Price controls prevent drug companies from even having a chance to profit, thus destroying the incentive to invest.  Developing a new prescription drug is an extremely risky endeavor, typically taking up to 15 years and $2.6 billion. The failure rate is extremely high; about 9-in-10 experimental drugs that enter clinical trials never receive regulatory approval. Investors are only willing to fund this risky research because they might profit if a drug is successful. Artificially capping drug prices would also discourage research and the development of tomorrow’s miracle drugs.

Short-term plans are temporary insurance plans that provide health coverage for individuals and families for a limited period—and can be renewed for up to three years. Short-term plans can be purchased at any time, unlike other plans available on the individual market which restrict enrollment to open enrollment periods or following a life-changing event. Coverage usually begins within a few days compared to other medical coverage that can take several weeks to begin. Because short-term plans are not subject to all of the same federal regulations as plans in the individual market, premiums are far more affordable and insurers can offer more customized choices. So why would nearly a dozen states ban them?

The CMS issued a proposed rule on Thursday that would cut Affordable Care Act user fees and laid the groundwork to eliminate “silver-loading.” 

In its proposed notice of benefit and payment parameters for ACA exchanges in 2020, the agency proposed reducing the exchange user fee that is charged to health insurers to fund the health insurance exchanges. That would help lower premiums in 2020, the agency said. 

In October, the Trump administration proposed a new rule that would expand the ways employers can use health reimbursement arrangements (HRAs) to provide their employees with high-quality, low-cost health coverage. The United States Department of the Treasury estimates that once the new rules go into effect, 800,000 employers will take advantage of HRAs, which could affect coverage for more than 10 million employees.

The Trump administration is readying guidance that could let states remodel their Medicaid programs to more closely resemble block grant proposals favored by Republicans during their failed effort to repeal the Affordable Care Act, according to people familiar with the discussions.

States would still have to adhere to certain requirements but could get far more leeway in how they design their programs, likely in exchange for some type of cap on federal funding, the people said. The guidance would lay out how states could satisfy federal requirements to get waivers to pursue the changes, they said.

The primary concerns with this model include:

Restricted access to existing medicines: The 14 countries that the Centers for Medicare & Medicaid Services (CMS) has proposed referencing in this IPI model, on average, have access to only 48 percent of the new drugs developed in the past eight years, and it took an average of 16 months after their initial global launch for those drugs to become available in those 14 countries. If the United States adopts the prices of those countries, American patients may very well face the same access restrictions as exist in those countries and lose access to existing treatment options.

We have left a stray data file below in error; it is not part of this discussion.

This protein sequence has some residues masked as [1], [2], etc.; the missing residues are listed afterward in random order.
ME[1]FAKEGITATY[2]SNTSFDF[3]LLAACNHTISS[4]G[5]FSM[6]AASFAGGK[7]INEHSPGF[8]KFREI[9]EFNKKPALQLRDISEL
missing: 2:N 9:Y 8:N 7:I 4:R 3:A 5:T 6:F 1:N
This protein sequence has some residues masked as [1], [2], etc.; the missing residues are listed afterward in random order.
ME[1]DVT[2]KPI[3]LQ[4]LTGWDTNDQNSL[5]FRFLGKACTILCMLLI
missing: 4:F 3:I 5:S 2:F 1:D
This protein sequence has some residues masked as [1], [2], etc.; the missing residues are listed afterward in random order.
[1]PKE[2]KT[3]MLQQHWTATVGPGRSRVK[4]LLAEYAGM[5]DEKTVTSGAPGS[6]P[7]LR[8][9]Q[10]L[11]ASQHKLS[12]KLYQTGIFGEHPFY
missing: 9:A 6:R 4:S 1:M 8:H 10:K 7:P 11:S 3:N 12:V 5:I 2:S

Give Working Families A Break

The Trump administration is using its regulatory authority to provide Americans more flexibility and choices of affordable health coverage, but it should take additional steps to help working families struggling with the cost of health coverage.

The administration has proposed allowing employers to establish defined contribution arrangements that enable their employees to purchase health insurance plans available outside the workplace.

But an important new option would be for an employee to use an HRA contribution to buy into their spouse’s plan at work.

Most of the real action on health reform is likely to happen in the regulatory space over the next two years, and the Trump administration can build on the opportunities it already has created with a regulatory fix that would increase access to health insurance for working families.

We submitted a comment letter on Friday recommending a change to the administration’s proposed rule that adds flexibility to Health Reimbursement Arrangements.  We recommend the administration also allow funds from one spouse to be used to buy into group health coverage offered by the employer of the other working spouse.

About one-fourth of employees offered health insurance at work do not participate, generally because of cost.  This change would increase uptake by allowing spouses to use funds deposited into an HRA account by one employer to obtain a family insurance policy offered by the other spouse’s employer.

President Trump was elected on his promise to stop other nations from taking advantage of the United States. Our allies let us pay for most of their own national defense needs. Treaties allowed once poor countries to hit American products with tariffs and trade barriers. The Paris agreement on climate change burdened our manufacturers and workers, while letting China and India build and expand without such onerous restrictions.

FDA Commissioner Scott Gottlieb blasted insulin makers Tuesday for what he called unacceptably high prices for a decades-old drug. And he rolled out a slate of new guidances for the industry he says will spur competition in the insulin market and bring down the drug’s cost when they take effect in 2020.

But in a speech at this week’s FDA/CMS Summit, Gottlieb stopped short of endorsing policies gaining steam on Capitol Hill that would dramatically change how insulin makers do business.